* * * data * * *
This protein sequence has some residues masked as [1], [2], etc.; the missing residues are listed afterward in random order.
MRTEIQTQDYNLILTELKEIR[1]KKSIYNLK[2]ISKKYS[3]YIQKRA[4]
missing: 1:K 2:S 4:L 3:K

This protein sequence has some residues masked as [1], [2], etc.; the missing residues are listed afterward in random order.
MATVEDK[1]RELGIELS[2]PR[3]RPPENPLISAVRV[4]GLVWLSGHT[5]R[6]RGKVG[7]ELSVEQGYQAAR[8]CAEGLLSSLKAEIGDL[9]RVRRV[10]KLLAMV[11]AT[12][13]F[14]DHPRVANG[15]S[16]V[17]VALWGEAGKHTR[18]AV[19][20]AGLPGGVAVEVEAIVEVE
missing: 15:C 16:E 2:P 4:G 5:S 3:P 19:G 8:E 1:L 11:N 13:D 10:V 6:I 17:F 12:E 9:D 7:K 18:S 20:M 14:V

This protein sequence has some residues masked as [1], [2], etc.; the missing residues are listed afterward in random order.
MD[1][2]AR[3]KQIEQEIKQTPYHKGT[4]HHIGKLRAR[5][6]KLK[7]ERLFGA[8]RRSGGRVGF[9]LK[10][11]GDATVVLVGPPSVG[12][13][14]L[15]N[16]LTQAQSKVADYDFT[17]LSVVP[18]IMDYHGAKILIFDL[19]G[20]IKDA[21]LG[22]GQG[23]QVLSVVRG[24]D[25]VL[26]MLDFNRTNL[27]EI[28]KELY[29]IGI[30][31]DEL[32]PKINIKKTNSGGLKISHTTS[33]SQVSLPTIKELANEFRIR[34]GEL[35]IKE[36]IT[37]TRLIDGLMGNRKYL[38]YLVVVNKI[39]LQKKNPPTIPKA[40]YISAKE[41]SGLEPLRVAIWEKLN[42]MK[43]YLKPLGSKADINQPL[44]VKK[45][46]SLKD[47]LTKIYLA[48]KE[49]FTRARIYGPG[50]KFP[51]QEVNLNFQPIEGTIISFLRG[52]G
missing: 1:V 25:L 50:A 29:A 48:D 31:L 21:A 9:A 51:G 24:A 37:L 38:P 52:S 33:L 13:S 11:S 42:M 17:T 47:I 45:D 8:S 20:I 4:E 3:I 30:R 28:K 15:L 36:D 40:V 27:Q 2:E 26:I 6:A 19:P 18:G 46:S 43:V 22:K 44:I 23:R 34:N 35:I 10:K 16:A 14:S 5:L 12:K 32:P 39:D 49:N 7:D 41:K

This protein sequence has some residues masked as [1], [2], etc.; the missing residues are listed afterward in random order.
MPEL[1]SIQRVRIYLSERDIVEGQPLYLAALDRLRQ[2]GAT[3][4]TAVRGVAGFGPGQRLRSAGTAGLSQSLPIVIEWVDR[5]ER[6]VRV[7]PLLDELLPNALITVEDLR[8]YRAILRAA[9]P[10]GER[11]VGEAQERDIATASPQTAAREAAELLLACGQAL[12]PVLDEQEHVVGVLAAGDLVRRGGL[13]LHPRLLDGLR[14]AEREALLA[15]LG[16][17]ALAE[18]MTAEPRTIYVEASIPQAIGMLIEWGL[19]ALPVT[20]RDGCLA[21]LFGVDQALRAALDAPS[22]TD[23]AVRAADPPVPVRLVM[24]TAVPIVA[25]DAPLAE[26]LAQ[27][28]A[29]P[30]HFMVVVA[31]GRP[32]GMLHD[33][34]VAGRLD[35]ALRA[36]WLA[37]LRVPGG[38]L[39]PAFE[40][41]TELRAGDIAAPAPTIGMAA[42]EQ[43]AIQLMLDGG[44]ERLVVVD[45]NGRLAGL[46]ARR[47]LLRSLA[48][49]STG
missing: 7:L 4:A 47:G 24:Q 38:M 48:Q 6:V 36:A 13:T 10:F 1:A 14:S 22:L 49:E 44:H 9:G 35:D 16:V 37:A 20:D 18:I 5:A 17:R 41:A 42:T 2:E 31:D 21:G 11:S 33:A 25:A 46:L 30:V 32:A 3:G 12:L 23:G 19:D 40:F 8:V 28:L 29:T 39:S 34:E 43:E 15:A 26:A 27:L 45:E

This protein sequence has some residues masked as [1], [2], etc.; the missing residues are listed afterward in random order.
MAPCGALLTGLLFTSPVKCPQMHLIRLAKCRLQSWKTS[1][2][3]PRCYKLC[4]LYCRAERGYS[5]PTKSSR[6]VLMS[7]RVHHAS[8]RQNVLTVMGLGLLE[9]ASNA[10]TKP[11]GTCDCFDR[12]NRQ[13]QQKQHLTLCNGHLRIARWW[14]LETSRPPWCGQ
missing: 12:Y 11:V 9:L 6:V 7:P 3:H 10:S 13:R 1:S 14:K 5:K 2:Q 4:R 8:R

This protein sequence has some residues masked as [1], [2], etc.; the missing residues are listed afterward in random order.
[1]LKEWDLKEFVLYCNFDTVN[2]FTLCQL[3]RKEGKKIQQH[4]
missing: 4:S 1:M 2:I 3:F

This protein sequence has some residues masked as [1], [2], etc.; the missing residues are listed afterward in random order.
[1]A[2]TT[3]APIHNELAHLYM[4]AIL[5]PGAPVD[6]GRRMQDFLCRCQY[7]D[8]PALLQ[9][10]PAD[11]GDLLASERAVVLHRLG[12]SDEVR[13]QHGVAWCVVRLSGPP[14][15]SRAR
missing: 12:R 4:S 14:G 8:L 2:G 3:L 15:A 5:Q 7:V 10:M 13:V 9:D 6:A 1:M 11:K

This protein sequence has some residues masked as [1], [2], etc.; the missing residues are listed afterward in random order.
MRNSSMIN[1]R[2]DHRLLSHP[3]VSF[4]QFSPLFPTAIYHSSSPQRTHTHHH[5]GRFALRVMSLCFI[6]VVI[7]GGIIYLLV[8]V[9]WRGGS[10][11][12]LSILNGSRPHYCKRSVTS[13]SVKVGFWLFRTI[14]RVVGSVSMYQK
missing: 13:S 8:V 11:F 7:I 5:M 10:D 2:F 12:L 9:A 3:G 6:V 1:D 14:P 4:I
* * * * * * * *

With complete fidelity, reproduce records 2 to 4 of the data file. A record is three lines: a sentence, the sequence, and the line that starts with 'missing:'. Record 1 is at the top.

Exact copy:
This protein sequence has some residues masked as [1], [2], etc.; the missing residues are listed afterward in random order.
MATVEDK[1]RELGIELS[2]PR[3]RPPENPLISAVRV[4]GLVWLSGHT[5]R[6]RGKVG[7]ELSVEQGYQAAR[8]CAEGLLSSLKAEIGDL[9]RVRRV[10]KLLAMV[11]AT[12][13]F[14]DHPRVANG[15]S[16]V[17]VALWGEAGKHTR[18]AV[19][20]AGLPGGVAVEVEAIVEVE
missing: 15:C 16:E 2:P 4:G 5:S 3:P 19:G 8:E 1:L 11:N 13:D 10:V 6:I 17:F 12:E 9:D 7:K 18:S 20:M 14:V

This protein sequence has some residues masked as [1], [2], etc.; the missing residues are listed afterward in random order.
MD[1][2]AR[3]KQIEQEIKQTPYHKGT[4]HHIGKLRAR[5][6]KLK[7]ERLFGA[8]RRSGGRVGF[9]LK[10][11]GDATVVLVGPPSVG[12][13][14]L[15]N[16]LTQAQSKVADYDFT[17]LSVVP[18]IMDYHGAKILIFDL[19]G[20]IKDA[21]LG[22]GQG[23]QVLSVVRG[24]D[25]VL[26]MLDFNRTNL[27]EI[28]KELY[29]IGI[30][31]DEL[32]PKINIKKTNSGGLKISHTTS[33]SQVSLPTIKELANEFRIR[34]GEL[35]IKE[36]IT[37]TRLIDGLMGNRKYL[38]YLVVVNKI[39]LQKKNPPTIPKA[40]YISAKE[41]SGLEPLRVAIWEKLN[42]MK[43]YLKPLGSKADINQPL[44]VKK[45][46]SLKD[47]LTKIYLA[48]KE[49]FTRARIYGPG[50]KFP[51]QEVNLNFQPIEGTIISFLRG[52]G
missing: 1:V 25:L 50:A 29:A 48:D 31:L 21:A 9:A 51:G 24:A 37:L 38:P 52:S 33:L 13:S 11:S 42:M 17:T 47:I 45:D 8:S 20:I 4:E 3:I 30:R 28:K 15:L 36:D 40:V 27:Q 2:E 26:I 6:A 19:P 18:G 46:S 43:V 22:K 44:I 23:R 34:N 35:I 10:K 16:A 14:S 5:L 12:K 32:P 39:D 49:N 7:D 41:K

This protein sequence has some residues masked as [1], [2], etc.; the missing residues are listed afterward in random order.
MPEL[1]SIQRVRIYLSERDIVEGQPLYLAALDRLRQ[2]GAT[3][4]TAVRGVAGFGPGQRLRSAGTAGLSQSLPIVIEWVDR[5]ER[6]VRV[7]PLLDELLPNALITVEDLR[8]YRAILRAA[9]P[10]GER[11]VGEAQERDIATASPQTAAREAAELLLACGQAL[12]PVLDEQEHVVGVLAAGDLVRRGGL[13]LHPRLLDGLR[14]AEREALLA[15]LG[16][17]ALAE[18]MTAEPRTIYVEASIPQAIGMLIEWGL[19]ALPVT[20]RDGCLA[21]LFGVDQALRAALDAPS[22]TD[23]AVRAADPPVPVRLVM[24]TAVPIVA[25]DAPLAE[26]LAQ[27][28]A[29]P[30]HFMVVVA[31]GRP[32]GMLHD[33][34]VAGRLD[35]ALRA[36]WLA[37]LRVPGG[38]L[39]PAFE[40][41]TELRAGDIAAPAPTIGMAA[42]EQ[43]AIQLMLDGG[44]ERLVVVD[45]NGRLAGL[46]ARR[47]LLRSLA[48][49]STG
missing: 7:L 4:A 47:G 24:Q 38:M 48:Q 6:V 36:A 13:T 10:F 1:A 14:S 22:L 49:E 44:H 9:G 35:D 16:V 37:A 20:D 18:I 5:A 17:R 41:A 42:T 2:E 31:D 21:G 11:S 33:A 25:A 46:L 30:V 32:A 3:G 12:L 23:G 19:D 40:F 8:V 28:L 29:T 39:S 34:E 43:E 15:A 26:A 27:L 45:E